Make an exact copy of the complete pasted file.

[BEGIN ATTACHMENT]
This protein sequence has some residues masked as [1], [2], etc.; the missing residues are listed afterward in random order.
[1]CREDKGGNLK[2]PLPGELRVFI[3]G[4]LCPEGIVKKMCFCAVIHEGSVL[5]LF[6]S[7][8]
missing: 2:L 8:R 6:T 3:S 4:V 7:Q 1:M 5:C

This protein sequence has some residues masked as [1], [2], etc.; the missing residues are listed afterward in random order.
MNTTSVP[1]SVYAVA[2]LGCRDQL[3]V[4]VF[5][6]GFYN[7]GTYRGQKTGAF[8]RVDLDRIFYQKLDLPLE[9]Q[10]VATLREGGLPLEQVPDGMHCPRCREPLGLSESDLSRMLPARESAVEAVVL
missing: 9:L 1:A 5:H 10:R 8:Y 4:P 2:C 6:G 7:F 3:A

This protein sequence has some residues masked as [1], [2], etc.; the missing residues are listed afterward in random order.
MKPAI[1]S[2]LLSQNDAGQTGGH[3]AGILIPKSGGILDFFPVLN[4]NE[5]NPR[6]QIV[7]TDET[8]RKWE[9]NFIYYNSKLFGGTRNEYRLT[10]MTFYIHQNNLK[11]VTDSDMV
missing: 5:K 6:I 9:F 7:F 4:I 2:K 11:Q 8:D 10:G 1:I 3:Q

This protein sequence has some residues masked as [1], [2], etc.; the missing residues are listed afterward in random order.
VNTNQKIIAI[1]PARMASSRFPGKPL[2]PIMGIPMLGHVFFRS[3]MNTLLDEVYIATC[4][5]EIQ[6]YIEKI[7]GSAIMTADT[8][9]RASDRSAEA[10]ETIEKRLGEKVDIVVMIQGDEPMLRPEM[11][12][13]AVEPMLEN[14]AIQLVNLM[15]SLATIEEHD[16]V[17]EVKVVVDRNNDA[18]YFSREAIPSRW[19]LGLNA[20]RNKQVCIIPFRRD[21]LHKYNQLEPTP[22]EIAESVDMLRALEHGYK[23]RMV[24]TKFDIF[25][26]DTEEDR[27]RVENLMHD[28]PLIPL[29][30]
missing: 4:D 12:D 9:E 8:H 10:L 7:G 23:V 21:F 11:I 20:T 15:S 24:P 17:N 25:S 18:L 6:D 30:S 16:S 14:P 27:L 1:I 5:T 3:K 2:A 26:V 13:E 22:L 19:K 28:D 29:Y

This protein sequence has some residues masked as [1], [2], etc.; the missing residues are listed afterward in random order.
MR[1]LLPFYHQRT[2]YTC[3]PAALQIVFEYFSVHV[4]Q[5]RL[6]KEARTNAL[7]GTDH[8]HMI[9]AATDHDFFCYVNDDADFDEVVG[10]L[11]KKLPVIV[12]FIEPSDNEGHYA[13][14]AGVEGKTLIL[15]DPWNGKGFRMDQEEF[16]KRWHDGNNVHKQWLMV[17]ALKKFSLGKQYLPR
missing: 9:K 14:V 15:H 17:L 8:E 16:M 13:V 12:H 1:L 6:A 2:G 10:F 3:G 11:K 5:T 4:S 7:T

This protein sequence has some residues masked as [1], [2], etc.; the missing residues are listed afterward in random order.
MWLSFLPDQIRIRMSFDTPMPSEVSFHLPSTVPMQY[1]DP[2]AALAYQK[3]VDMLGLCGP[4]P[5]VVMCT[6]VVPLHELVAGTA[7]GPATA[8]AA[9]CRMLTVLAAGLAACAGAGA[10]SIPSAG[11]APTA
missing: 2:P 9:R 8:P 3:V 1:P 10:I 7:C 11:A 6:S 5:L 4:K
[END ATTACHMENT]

This protein sequence has some residues masked as [1], [2], etc.; the missing residues are listed afterward in random order.
[1]CREDKGGNLK[2]PLPGELRVFI[3]G[4]LCPEGIVKKMCFCAVIHEGSVL[5]LF[6]S[7][8]
missing: 2:L 8:R 6:T 3:S 4:V 7:Q 1:M 5:C

This protein sequence has some residues masked as [1], [2], etc.; the missing residues are listed afterward in random order.
MNTTSVP[1]SVYAVA[2]LGCRDQL[3]V[4]VF[5][6]GFYN[7]GTYRGQKTGAF[8]RVDLDRIFYQKLDLPLE[9]Q[10]VATLREGGLPLEQVPDGMHCPRCREPLGLSESDLSRMLPARESAVEAVVL
missing: 9:L 1:A 5:H 10:R 8:Y 4:P 2:C 6:G 7:F 3:A

This protein sequence has some residues masked as [1], [2], etc.; the missing residues are listed afterward in random order.
MKPAI[1]S[2]LLSQNDAGQTGGH[3]AGILIPKSGGILDFFPVLN[4]NE[5]NPR[6]QIV[7]TDET[8]RKWE[9]NFIYYNSKLFGGTRNEYRLT[10]MTFYIHQNNLK[11]VTDSDMV
missing: 5:K 6:I 9:F 7:F 4:I 2:K 11:Q 8:D 10:G 1:I 3:Q

This protein sequence has some residues masked as [1], [2], etc.; the missing residues are listed afterward in random order.
VNTNQKIIAI[1]PARMASSRFPGKPL[2]PIMGIPMLGHVFFRS[3]MNTLLDEVYIATC[4][5]EIQ[6]YIEKI[7]GSAIMTADT[8][9]RASDRSAEA[10]ETIEKRLGEKVDIVVMIQGDEPMLRPEM[11][12][13]AVEPMLEN[14]AIQLVNLM[15]SLATIEEHD[16]V[17]EVKVVVDRNNDA[18]YFSREAIPSRW[19]LGLNA[20]RNKQVCIIPFRRD[21]LHKYNQLEPTP[22]EIAESVDMLRALEHGYK[23]RMV[24]TKFDIF[25][26]DTEEDR[27]RVENLMHD[28]PLIPL[29][30]
missing: 4:D 12:D 9:E 8:H 10:L 7:G 23:V 21:F 11:I 20:T 15:S 24:P 17:N 25:S 18:L 6:D 30:S 16:S 14:P 27:L 1:I 5:T 3:K 2:A 26:V 13:E 22:L 19:K 28:D 29:Y

This protein sequence has some residues masked as [1], [2], etc.; the missing residues are listed afterward in random order.
MR[1]LLPFYHQRT[2]YTC[3]PAALQIVFEYFSVHV[4]Q[5]RL[6]KEARTNAL[7]GTDH[8]HMI[9]AATDHDFFCYVNDDADFDEVVG[10]L[11]KKLPVIV[12]FIEPSDNEGHYA[13][14]AGVEGKTLIL[15]DPWNGKGFRMDQEEF[16]KRWHDGNNVHKQWLMV[17]ALKKFSLGKQYLPR
missing: 9:K 14:V 15:H 17:L 8:E 16:M 13:V 12:H 1:L 6:A 2:G 10:F 3:G 11:K 5:T 4:S 7:T

This protein sequence has some residues masked as [1], [2], etc.; the missing residues are listed afterward in random order.
MWLSFLPDQIRIRMSFDTPMPSEVSFHLPSTVPMQY[1]DP[2]AALAYQK[3]VDMLGLCGP[4]P[5]VVMCT[6]VVPLHELVAGTA[7]GPATA[8]AA[9]CRMLTVLAAGLAACAGAGA[10]SIPSAG[11]APTA
missing: 2:P 9:R 8:P 3:V 1:P 10:I 7:C 11:A 6:S 5:L 4:K